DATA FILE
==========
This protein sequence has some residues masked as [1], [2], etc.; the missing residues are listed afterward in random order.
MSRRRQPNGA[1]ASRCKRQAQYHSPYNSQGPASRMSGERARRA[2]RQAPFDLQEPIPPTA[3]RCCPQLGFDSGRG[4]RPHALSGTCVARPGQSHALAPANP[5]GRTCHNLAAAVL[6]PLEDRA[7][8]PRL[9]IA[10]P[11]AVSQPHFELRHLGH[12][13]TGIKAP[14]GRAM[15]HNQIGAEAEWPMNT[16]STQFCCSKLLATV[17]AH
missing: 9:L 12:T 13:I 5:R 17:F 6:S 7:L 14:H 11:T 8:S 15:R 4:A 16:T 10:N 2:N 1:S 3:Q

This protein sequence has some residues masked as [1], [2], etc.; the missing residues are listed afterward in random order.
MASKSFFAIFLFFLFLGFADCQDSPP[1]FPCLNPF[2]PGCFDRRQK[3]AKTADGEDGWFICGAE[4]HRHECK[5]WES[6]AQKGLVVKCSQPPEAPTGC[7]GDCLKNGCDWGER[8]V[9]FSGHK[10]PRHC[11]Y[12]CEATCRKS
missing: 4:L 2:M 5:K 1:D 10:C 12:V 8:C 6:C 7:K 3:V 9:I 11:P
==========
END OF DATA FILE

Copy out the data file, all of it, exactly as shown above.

This protein sequence has some residues masked as [1], [2], etc.; the missing residues are listed afterward in random order.
MSRRRQPNGA[1]ASRCKRQAQYHSPYNSQGPASRMSGERARRA[2]RQAPFDLQEPIPPTA[3]RCCPQLGFDSGRG[4]RPHALSGTCVARPGQSHALAPANP[5]GRTCHNLAAAVL[6]PLEDRA[7][8]PRL[9]IA[10]P[11]AVSQPHFELRHLGH[12][13]TGIKAP[14]GRAM[15]HNQIGAEAEWPMNT[16]STQFCCSKLLATV[17]AH
missing: 9:L 12:T 13:I 5:R 17:F 6:S 7:L 14:H 11:T 8:S 15:R 4:A 16:T 10:N 2:N 1:S 3:Q

This protein sequence has some residues masked as [1], [2], etc.; the missing residues are listed afterward in random order.
MASKSFFAIFLFFLFLGFADCQDSPP[1]FPCLNPF[2]PGCFDRRQK[3]AKTADGEDGWFICGAE[4]HRHECK[5]WES[6]AQKGLVVKCSQPPEAPTGC[7]GDCLKNGCDWGER[8]V[9]FSGHK[10]PRHC[11]Y[12]CEATCRKS
missing: 4:L 2:M 5:K 1:D 10:C 12:V 8:C 6:C 7:K 3:V 9:I 11:P